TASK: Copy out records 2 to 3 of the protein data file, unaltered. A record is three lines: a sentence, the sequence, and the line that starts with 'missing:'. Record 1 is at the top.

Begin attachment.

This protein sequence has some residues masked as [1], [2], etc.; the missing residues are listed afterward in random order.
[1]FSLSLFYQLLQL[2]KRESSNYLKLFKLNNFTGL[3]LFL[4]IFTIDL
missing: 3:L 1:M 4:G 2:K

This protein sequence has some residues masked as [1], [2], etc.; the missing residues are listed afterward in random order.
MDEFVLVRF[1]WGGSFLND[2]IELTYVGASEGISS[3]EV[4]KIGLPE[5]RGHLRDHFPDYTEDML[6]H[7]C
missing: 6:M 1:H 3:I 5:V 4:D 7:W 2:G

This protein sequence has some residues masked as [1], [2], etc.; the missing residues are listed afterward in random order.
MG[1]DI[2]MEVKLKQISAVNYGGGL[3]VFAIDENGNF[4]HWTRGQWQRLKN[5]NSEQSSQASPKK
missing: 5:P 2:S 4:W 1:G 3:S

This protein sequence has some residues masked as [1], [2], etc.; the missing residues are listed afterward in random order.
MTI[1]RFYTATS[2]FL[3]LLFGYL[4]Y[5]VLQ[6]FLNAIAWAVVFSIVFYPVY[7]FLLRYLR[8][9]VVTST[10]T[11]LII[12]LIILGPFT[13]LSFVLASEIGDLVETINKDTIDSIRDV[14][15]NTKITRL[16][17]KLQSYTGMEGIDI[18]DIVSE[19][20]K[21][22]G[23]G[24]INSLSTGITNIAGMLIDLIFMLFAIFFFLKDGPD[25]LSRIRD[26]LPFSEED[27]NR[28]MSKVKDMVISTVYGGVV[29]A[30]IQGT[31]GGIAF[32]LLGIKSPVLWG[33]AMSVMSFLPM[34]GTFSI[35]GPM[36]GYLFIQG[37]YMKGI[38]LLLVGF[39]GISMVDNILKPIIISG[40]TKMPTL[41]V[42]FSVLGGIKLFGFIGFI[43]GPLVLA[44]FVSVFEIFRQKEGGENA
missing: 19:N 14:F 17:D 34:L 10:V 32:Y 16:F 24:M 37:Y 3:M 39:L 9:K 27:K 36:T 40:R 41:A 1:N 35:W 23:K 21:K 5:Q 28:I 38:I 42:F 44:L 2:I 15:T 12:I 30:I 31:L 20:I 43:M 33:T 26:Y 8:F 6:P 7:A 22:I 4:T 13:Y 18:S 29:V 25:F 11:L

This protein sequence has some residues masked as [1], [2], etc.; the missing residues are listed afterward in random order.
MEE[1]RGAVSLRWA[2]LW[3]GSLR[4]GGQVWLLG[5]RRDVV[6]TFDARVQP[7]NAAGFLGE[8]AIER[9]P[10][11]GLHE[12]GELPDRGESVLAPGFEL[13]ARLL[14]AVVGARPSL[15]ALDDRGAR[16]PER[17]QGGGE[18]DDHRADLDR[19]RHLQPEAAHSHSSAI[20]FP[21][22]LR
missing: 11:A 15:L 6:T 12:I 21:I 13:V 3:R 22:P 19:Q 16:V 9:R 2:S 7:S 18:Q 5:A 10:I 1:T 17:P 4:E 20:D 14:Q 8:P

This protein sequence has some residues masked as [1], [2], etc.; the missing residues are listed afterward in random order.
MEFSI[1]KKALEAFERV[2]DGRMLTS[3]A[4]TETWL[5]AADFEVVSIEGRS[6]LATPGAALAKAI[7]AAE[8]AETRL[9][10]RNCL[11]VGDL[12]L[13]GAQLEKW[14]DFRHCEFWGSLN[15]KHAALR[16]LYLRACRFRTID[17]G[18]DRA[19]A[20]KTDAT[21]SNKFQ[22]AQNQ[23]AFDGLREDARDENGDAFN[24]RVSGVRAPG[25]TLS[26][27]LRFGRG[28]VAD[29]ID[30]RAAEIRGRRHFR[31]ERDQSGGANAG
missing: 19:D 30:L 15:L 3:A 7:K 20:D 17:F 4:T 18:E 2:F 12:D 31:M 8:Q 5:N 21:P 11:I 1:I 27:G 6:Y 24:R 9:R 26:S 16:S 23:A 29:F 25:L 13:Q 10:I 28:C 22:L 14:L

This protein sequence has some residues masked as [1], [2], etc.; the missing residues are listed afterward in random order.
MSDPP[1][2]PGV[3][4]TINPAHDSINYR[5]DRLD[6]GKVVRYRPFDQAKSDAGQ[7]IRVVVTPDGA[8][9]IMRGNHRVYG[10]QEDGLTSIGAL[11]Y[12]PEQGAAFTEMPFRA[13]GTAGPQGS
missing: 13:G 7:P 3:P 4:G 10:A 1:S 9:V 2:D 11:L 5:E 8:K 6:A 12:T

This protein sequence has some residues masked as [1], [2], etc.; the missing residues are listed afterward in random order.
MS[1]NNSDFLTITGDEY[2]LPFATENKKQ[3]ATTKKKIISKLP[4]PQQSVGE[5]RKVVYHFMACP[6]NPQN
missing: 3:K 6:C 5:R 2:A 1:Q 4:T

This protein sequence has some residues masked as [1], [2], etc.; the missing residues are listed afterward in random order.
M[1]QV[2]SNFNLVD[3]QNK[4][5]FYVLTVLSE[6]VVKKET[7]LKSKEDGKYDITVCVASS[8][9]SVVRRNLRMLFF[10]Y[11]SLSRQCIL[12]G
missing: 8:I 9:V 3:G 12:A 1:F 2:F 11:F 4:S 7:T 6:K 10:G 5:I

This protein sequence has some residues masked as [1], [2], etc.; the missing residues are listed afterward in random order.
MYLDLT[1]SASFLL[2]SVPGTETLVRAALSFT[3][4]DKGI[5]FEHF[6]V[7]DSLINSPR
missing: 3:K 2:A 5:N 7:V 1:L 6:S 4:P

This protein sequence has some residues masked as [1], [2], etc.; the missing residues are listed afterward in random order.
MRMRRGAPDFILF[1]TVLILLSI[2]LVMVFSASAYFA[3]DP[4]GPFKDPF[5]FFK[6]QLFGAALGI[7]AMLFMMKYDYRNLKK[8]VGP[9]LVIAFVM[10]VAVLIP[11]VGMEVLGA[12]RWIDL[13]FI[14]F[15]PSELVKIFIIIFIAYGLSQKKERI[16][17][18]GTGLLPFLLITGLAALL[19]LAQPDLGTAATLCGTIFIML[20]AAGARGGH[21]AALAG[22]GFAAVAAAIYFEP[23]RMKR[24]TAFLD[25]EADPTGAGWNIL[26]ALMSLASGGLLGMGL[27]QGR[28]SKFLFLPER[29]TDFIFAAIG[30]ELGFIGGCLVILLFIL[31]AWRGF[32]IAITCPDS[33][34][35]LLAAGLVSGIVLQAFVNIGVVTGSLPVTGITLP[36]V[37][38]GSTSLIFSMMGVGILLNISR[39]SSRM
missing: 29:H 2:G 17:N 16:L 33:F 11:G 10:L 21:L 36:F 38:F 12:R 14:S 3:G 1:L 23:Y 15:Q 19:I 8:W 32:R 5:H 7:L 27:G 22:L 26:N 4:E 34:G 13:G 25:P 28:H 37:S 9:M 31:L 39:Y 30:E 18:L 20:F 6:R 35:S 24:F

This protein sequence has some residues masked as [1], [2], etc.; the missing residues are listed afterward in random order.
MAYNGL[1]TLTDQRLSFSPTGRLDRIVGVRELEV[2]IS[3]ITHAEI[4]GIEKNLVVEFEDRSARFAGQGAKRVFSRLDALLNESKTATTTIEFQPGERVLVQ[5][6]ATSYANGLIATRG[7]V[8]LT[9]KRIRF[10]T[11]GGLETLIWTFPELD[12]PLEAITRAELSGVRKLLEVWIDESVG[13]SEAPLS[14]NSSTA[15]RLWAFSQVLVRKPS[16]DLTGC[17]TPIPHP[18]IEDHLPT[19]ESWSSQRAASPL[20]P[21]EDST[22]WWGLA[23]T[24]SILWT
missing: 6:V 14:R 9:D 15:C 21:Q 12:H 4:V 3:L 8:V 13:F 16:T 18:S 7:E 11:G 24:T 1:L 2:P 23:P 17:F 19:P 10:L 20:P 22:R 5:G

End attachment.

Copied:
This protein sequence has some residues masked as [1], [2], etc.; the missing residues are listed afterward in random order.
MDEFVLVRF[1]WGGSFLND[2]IELTYVGASEGISS[3]EV[4]KIGLPE[5]RGHLRDHFPDYTEDML[6]H[7]C
missing: 6:M 1:H 3:I 5:V 4:D 7:W 2:G

This protein sequence has some residues masked as [1], [2], etc.; the missing residues are listed afterward in random order.
MG[1]DI[2]MEVKLKQISAVNYGGGL[3]VFAIDENGNF[4]HWTRGQWQRLKN[5]NSEQSSQASPKK
missing: 5:P 2:S 4:W 1:G 3:S